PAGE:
Yes.  According to the CDC, smoke-free policies lead to a reduction in the amount of daily smoking among students and employees, as well as increase the number of individuals who stop smoking. Data from campuses that have implemented tobacco- free or smoke-free policies support this.  A 2011 study compared undergraduates’ smoking behaviors and attitudes at two Big Ten campuses, Indiana University (campus with tobacco-free policy) and Purdue University (campus without tobacco-free policy).  Data from Indiana University showed a decrease in smoking prevalence while data from Purdue, the campus without a policy, showed an increase in smoking behaviors and an increase in tobacco consumption.  Additionally, support for smoke-free environments increased at Indiana (Dong-Chul Seo et al, 2011).  A second study at the University of Michigan showed that after implementing a smoke-free policy, faculty and staff smoking rates decreased.  Also 29% of student smokers reduced their consumption, and 16% of students and 13% of faculty and staff indicated the policy influenced them to quit.  A third study looked at prevalence and attitudes at a midwestern university over a 4 year period  and showed that the percentage of smoking among frequent and less frequent smokers decreased after the policy implementation (Lechner et al 2012).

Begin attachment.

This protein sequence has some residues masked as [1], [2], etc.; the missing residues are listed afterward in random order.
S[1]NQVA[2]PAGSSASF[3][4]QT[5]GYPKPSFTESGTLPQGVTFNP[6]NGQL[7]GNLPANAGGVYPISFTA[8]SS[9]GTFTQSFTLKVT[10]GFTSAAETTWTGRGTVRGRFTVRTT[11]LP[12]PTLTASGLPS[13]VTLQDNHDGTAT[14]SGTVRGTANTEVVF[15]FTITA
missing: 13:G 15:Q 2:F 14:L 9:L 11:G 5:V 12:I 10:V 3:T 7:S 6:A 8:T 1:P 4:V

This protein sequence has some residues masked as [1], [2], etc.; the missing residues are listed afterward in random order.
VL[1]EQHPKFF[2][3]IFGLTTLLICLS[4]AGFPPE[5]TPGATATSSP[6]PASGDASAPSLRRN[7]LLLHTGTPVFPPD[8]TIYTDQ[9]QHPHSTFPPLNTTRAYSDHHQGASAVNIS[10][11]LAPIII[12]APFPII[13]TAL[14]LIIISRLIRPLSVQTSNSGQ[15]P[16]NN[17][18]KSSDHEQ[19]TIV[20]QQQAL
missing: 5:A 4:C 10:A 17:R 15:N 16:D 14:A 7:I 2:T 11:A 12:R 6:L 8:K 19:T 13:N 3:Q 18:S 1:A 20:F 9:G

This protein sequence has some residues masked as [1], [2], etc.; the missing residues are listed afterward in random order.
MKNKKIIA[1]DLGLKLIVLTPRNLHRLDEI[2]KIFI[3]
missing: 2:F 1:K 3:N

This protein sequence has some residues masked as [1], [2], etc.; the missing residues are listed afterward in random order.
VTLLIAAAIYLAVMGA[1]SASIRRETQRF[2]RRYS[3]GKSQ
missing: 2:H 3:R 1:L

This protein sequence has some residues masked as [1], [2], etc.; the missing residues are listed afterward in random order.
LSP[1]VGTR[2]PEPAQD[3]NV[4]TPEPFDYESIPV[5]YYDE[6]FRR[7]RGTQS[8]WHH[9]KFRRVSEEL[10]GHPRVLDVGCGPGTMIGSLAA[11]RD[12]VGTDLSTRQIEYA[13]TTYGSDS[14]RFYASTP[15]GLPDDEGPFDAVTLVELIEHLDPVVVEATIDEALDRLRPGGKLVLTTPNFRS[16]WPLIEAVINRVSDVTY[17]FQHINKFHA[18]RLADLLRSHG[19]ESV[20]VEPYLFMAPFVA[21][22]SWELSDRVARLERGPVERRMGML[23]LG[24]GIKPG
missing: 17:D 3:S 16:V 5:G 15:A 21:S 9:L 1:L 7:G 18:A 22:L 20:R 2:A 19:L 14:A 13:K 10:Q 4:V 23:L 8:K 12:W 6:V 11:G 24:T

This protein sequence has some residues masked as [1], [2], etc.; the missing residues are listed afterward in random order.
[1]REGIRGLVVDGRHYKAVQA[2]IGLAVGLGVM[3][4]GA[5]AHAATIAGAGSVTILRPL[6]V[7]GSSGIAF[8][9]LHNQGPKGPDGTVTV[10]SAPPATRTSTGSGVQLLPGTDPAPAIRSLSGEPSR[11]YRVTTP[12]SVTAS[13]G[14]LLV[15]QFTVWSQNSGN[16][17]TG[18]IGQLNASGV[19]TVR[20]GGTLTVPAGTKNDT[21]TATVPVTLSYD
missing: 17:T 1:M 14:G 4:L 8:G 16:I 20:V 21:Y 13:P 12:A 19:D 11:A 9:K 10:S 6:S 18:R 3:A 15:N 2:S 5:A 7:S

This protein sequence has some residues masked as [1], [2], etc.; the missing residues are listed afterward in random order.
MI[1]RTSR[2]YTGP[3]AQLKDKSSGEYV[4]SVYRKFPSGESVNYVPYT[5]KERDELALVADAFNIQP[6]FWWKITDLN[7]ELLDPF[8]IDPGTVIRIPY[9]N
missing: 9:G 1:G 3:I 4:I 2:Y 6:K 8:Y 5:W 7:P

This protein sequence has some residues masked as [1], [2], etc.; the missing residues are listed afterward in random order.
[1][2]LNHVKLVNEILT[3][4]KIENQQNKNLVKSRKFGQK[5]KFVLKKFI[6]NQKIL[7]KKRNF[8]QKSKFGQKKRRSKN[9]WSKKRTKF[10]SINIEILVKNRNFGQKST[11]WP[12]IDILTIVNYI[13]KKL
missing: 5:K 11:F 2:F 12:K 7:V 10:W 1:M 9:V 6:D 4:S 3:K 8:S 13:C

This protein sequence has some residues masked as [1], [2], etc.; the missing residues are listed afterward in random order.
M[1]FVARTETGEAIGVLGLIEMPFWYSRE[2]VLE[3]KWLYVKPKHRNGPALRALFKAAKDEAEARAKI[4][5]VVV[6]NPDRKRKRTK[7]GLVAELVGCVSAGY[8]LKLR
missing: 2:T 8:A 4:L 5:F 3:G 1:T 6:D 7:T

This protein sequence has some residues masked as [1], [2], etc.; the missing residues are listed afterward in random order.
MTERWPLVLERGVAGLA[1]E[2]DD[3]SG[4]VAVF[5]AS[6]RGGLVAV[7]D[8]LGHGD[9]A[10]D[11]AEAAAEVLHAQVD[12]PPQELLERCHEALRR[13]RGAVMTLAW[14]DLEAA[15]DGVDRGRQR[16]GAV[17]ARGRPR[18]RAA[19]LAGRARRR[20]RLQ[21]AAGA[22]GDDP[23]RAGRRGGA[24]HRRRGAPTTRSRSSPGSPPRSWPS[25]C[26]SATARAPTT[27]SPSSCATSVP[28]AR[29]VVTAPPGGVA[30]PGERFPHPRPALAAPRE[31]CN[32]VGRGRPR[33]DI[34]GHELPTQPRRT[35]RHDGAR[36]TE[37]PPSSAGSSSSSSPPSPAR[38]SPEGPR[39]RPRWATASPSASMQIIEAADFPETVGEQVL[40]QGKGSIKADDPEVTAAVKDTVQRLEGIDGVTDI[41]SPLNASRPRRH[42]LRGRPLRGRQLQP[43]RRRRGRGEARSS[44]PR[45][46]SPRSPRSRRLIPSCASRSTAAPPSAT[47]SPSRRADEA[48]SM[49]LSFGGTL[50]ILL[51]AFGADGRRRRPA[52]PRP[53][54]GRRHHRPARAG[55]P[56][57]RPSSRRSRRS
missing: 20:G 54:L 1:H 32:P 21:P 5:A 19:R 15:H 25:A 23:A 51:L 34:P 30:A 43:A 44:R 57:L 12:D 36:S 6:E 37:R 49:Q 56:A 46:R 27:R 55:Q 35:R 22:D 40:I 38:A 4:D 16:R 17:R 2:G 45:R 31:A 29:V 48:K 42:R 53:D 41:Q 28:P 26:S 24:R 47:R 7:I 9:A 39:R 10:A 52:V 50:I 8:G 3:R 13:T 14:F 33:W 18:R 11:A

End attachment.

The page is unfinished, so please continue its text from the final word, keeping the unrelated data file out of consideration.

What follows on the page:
Q. Have other colleges and Universities gone smoke free?
Yes, as of January 2016 there are 1,475 campuses with registered smoke-free or tobacco-free policies. 


Dong-Chul Seo et al., The Effect of a Smoke-free Campus Policy on College Students’ Smoking Behavior and Attitudes, Preventive Medicine 2011;53:347-352.

Lechner, W. Meier, E. Miller, MB. Wiener, J. Fills-Aime, Y.(2012), Changes in Smoking Prevalence, Attitudes, and Beliefs Over 4 Years Following a Campus-Wide Anti-tobacco Intervention, Journal of American College Health Vol 60, No 7 p505-511.

Miller KD, Yu D, Lee JG, Ranney LM, Simons DJ, Goldstein AO. Impact of the adoption of tobacco-free campus policies on student enrollment at colleges and universities, North Carolina, 2001-2010 Journal of American College Health. 2015;63(4):230-6. doi: 10.1080/07448481.2015.1015023.

Sparks, M. Bell, R. Sparks, A. Sutfin, E. (2012). Wake Forest School of Medicine Creating a Healthier College Campus: A Comprehensive Model for Implementing Tobacco Free Policies Retrieved from

University of Michigan, MHealthy, “Smoking Declines After U-M Campus Ban,” May 9, 2013.